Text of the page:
Boar’s Head and Yule Log Festival

Boar’s Head and Yule Log Festival

The Louisville Boar’s Head and Yule Log Festival is a Kentucky Christmas tradition.

2021 St. Paul UMC Boar’s Head Festival Canceled!

The difficult decision has been made to cancel all performances of the 2021 Louisville Boar’s Head and Yule Log Festival.

We sincerely regret this decision, but due to recent illness and Covid exposures, many of our performers are now unable to participate.

We wish you a wonderful holiday season and a happy new year. We hope you will look for us next year!


It’s not too late to make a contribution to support this year’s performance. You may send in a check, or donate here: https://giving.ncsservices.org/app/giving/saintpaul

The first cast rehearsal and costume fitting will be Saturday, Dec. 4 from 10 a.m. to Noon. More men are needed for the cast!

We are dedicating this year’s show to a key volunteer, Pauletta Matthews. She served in important roles for many years – Boar’s Head Committee Chair, Backstage Manager, Seamstress, etc. We will be celebrating her service, along with the positive attitude and encouragement she shared.

Volunteers are ALSO needed on Dec. 26 when we transform the sanctuary by setting up theatre lighting and building the staging for the show. If you can spare an hour or two that day, drop by and get some exercise. There are other ways to help, like ushering, volunteering to be part of the festival performance, and inviting your friends and family. 

Follow the Boar’s Head Facebook Page and other church news for the latest on the St. Paul UMC Boar’s Head and Yule Log Festival.


Donation levels:

  • Sprites (up to $99)
  • Shepherds ($100-$249)
  • Saints ($250-$499)
  • Angels ($500 – $749)
  • Kings ($750 – $999)
  • Stars of Wonder ($1000 and up)


The Performance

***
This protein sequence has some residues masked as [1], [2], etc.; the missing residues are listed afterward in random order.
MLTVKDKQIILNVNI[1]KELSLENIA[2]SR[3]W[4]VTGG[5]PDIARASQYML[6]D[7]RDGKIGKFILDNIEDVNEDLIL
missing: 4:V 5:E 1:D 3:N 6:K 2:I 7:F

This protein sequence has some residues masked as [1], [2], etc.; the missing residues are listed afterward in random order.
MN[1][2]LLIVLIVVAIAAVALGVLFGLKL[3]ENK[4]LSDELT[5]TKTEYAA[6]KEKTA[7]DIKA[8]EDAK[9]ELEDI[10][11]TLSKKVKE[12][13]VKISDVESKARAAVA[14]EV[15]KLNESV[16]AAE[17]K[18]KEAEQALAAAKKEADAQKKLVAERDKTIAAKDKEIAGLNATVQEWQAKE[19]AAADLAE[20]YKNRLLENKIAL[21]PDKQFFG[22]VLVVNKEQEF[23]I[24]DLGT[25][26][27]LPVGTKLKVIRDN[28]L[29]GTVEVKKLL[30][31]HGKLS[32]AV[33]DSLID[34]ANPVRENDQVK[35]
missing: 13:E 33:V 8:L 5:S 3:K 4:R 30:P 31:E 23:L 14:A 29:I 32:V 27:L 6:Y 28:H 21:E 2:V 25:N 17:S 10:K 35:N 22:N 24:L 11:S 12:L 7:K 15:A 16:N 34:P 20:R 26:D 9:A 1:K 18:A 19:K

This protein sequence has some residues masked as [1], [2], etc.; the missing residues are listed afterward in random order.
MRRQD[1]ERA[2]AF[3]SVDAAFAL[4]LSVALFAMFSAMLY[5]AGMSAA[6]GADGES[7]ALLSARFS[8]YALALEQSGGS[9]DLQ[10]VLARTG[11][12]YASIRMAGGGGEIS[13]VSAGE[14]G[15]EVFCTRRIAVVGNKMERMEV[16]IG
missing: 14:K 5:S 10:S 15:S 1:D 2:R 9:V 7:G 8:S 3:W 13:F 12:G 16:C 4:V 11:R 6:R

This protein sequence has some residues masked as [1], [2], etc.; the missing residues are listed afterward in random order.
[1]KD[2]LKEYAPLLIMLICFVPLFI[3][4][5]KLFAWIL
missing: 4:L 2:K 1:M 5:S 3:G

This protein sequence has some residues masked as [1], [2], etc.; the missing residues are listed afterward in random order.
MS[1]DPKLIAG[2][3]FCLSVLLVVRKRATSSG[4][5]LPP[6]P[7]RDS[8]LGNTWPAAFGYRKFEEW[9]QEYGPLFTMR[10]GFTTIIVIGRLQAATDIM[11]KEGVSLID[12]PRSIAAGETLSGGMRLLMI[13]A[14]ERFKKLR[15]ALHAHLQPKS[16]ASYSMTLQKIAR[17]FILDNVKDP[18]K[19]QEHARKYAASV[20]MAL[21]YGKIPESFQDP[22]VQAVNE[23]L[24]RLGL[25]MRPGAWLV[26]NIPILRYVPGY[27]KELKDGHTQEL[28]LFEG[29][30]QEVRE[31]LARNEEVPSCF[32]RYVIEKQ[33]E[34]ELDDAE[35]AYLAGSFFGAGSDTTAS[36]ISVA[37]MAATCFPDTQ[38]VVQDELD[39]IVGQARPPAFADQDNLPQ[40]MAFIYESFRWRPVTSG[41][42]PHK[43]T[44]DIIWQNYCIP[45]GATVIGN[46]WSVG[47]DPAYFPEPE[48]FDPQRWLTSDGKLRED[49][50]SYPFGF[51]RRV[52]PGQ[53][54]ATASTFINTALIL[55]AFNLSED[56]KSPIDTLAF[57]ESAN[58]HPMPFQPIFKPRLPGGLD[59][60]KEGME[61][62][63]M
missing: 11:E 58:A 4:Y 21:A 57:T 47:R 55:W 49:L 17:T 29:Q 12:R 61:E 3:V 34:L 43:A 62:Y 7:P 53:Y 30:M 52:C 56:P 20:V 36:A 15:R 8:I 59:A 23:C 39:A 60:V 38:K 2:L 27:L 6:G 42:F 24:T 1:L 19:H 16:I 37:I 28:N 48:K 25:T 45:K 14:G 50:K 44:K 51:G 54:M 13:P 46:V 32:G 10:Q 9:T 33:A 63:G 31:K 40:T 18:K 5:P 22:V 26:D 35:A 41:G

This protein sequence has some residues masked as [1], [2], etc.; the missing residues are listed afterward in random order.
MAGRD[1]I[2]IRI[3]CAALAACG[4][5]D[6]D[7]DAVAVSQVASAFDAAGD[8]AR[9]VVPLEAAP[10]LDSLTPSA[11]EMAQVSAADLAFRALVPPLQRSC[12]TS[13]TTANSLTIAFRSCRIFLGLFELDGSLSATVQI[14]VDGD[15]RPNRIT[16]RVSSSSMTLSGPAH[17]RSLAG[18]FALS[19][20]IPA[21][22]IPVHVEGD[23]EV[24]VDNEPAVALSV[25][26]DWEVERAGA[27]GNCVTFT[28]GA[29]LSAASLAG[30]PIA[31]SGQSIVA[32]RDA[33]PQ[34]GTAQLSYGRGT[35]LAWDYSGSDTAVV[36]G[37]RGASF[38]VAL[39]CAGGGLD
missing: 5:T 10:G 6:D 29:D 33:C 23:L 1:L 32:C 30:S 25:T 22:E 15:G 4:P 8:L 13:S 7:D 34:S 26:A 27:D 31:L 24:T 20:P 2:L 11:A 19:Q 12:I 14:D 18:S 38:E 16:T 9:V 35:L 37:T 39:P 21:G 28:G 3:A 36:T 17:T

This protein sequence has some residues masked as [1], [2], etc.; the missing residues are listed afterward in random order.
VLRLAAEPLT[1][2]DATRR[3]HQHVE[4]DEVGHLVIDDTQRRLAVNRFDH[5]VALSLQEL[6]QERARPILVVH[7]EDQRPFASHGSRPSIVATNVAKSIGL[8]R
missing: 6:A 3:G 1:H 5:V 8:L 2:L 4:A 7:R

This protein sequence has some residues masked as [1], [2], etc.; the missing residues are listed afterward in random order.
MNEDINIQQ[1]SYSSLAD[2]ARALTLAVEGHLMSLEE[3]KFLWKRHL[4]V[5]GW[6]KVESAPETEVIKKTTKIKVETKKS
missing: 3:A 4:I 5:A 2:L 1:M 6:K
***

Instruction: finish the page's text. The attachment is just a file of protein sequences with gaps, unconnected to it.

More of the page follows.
A tiny gold sprite bears a lighted candle into the darkened church, symbolizing the coming of the light into the darkened world. Representing the church, a minister receives the light. From this flame rises the lights of the altar and then, the lights of the church itself.  A brass fanfare announces the entrance of the Boar’s Head Celebrants.  Those from many walks of life, from the greatest to the humblest process to the altar. All bring gifts, suggesting the fullness of Gods gifts to us, to lay at the feet of Christ.

Next come the waits: medieval carolers sharing gifts of gladness. King Wenceslas and his page enter and share their journey of caring for fellow humans. Woodsmen and yule log sprites search for a suitable log to take home to the fireplace. The yule log is lit from last year’s embers. It represents the warmth of the family fireside and the continuance of human life and concern. Additionally, the Yule Log symbolizes the rekindling of love. Finally the shepherds come, their simple adoration joined by the greatest of Wise Men, also humbled by this newborn Child.

When all have assembled, the haunting hymn In the Bleak Midwinter is sung by both cast and congregation. All kneel and adore the Lord of lords to the music of the Let All Mortal Flesh Keep Silence. The church is darkened and the Epiphany Star shines. The Festival ends with a majestic brass fanfare and a rendition of O Come, All Ye Faithful, sung by cast and congregation. 


The History


The history of the Boar’s Head and Yule Log Festival reaches back into the days of the Roman Empire. The boar was the first dish served at great Roman feasts. In Norman England, the boar was the sovereign of the great forests, a menace to man and a symbol of evil. The serving of the boar’s head represents the triumph of Christ over evil.

The Festival has its roots in centuries of tradition, having been first presented at least as early as 1340 at Queen’s college, Oxford, England. In time it became part of Christmas celebrations in the great Manor Houses of England. The festival came to America in 1888 to Hoosac School, Hoosac, New York. The Louisville Boar’s Head and Yule Log Festival is a descendant of that early festival. 

Read more about the history of the festival. 


The Candlelight Dinner


Due to the Covid-19 pandemic, we will not have the candlelight dinner this year.

A candlelight dinner is served in the Social Hall of the church prior to the festival.  It is served in elegant style, with a carefully prepared menu, including hot wassail.


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